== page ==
By Patrick Cockburn Original Article Here
Thursday, 17 March 2011
Thousands of soldiers and police, backed by tanks and helicopters, advanced behind clouds of tear gas to crush pro-democracy protesters in Bahrain yesterday.
The assault, which came immediately after the arrival of 1,000 Saudi troops in the island kingdom, drove demonstrators swiftly from their camp at Pearl Square, the symbolic heart of the protest. Three protesters and three policemen died. Clouds of black smoke rose over the centre of the capital Manama, as the Sunni al-Khalifa monarchy made a risky bid to continue its 200-year-long rule over the majority Shia population. The white tents of protesters were set on fire and there was the sound of what appeared to be live rounds being fired, as well as rubber bullets and tear gas grenades. Two policemen were reported to have been killed by people fleeing the square in their cars.
“The military has taken over and are shooting from helicopters at people in Pearl Square,”
“The military has taken over and are shooting from helicopters at people in Pearl Square,
Mr Salman said Saudi troops were not taking part in the government action against protesters, but while Saudis “are in Bahrain it is a green light to our army to kill people. The Saudis don’t want any of the GCC [Gulf Cooperation Council] countries to be democratic.”
The riot police and soldiers began their all-out assault at 7am, but met only limited resistance at Pearl Square. At Budaya health centre a witness told a news agency that he had seen about 50 casualties: “I’ve seen some terrific wounds, lots of people hurt by bird shot,” he said. “One had his hand blown up by some kind of bullet. He was using his other hand to show the victory sign.”
The Bahraini government’s story of events in Pearl Square is that its forces were attacked by 250 “saboteurs” throwing petrol bombs, forcing them to retaliate. In Shia areas people went to mosques to pray as a sign of protest as the army assault began. Soldiers were reported to be entering Shia villages outside Manama, where they were met with stones and petrol bombs in some places. A 4am to 4pm curfew has been imposed in most of the country and security forces have banned journalists from moving around. Mobile phones appear to have been jammed and internet services were very slow.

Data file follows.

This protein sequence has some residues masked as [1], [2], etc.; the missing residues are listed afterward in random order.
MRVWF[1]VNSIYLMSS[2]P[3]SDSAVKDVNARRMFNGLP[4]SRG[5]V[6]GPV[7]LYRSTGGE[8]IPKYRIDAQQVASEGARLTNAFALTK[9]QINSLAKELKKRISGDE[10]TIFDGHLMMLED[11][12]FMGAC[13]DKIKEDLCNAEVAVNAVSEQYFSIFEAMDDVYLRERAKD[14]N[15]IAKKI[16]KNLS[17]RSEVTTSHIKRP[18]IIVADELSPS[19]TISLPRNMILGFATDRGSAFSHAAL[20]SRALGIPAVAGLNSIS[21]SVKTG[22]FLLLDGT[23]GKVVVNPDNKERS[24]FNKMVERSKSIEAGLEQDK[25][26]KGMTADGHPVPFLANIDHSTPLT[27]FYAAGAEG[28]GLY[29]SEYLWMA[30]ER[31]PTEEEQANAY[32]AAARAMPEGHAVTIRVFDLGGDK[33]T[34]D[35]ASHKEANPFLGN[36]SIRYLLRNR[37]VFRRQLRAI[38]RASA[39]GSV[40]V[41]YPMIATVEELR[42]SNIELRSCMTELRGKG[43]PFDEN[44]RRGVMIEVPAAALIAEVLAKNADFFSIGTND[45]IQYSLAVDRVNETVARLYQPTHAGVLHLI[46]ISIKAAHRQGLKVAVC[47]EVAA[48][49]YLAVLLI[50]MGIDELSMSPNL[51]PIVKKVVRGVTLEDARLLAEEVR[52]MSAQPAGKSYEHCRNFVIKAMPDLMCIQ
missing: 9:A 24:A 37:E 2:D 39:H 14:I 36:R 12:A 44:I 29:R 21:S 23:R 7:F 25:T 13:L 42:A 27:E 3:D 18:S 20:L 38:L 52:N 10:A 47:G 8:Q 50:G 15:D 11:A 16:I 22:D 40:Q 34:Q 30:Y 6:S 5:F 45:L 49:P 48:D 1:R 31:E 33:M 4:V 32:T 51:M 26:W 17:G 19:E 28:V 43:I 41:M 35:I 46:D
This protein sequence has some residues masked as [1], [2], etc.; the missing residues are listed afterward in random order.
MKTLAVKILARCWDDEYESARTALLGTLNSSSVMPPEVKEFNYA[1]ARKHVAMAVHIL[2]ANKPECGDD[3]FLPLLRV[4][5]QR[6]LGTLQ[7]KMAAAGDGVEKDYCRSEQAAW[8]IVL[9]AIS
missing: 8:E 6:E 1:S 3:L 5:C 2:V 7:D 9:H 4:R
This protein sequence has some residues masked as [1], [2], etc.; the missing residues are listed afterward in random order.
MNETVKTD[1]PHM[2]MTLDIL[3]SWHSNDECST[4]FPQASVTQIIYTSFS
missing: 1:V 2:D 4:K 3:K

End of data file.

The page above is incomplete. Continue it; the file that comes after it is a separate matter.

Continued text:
Mr Salman said his party was not calling for immediate demonstrations and told protesters not to confront the army, but “after two or three days people will find a way of expressing their feelings”. He did not believe there was any chance of a dialogue between reformers and the government “so long as the killing goes on”.
The all-out attack by a Sunni regime notorious for its sectarianism on its own, mainly Shia, population, with the backing of Saudi Arabia and other Sunni monarchies, is likely to provoke a long-term crisis in the Gulf and deepen divisions between Shia and Sunni.
Iraq and Iran are both majority Shia states and both reacted angrily to news of the crack-down. In southern Iraq 4,000 people marched chanting “Bahrain is the Gaza of the Gulf”, equating Bahraini government action against their own people with Israeli attacks on the Palestinians in the Gaza Strip.
In Iran, the largest Shia country in terms of population, President Mahmoud Ahmedinejad compared the Saudi action to that of Saddam Hussein invading Kuwait in 1990 and how it had ultimately led to his downfall. He said on state television: “What has happened is bad, unjustifiable and irreparable.” In the past, however, Iran has been cautious about going beyond rhetorical attacks on Saudi Arabia or the small Sunni states on the western side of the Gulf. “The people’s demands for change must be respected,” said Mr Ahmedinejad. “How is it possible to stop waves of humanity with military force?”
British nationals in Bahrain were last night urged by the Foreign and Commonwealth Office to leave the country today, unless they have a “pressing reason” to stay. It said it is chartering planes to supplement commercial flights out.
Prime Minister David Cameron telephoned King Hamad bin Isa al-Khalifa to urge him to end the violent suppression of street protests. William Hague, the Foreign Secretary, spoke to Sheikh Khalid Bin Ahmed Bin Mohamed Al Khalifa, his Bahrani counterpart, to express “serious concern” at the situation and urge restraint. Mr Hague said: “The UK remains seriously concerned about today’s clashes with protesters and reports of several casualties.”
The US is in a difficult position and is very publicly distancing itself from the Saudi action and that of the Bahraini government. Secretary of State Hillary Clinton expressed alarm at the “provocative acts and sectarian violence”. The contradictions in the US position were underlined when she phoned Saudi Foreign Minister Prince Saud al-Faisal to stress that Saudi soldiers in their armoured vehicles should be used to promote dialogue.
But while the US is asking for moderation, it probably draws the line at the overthrow of the monarchy in Bahrain by a Shia protest movement, however peaceful and democratic.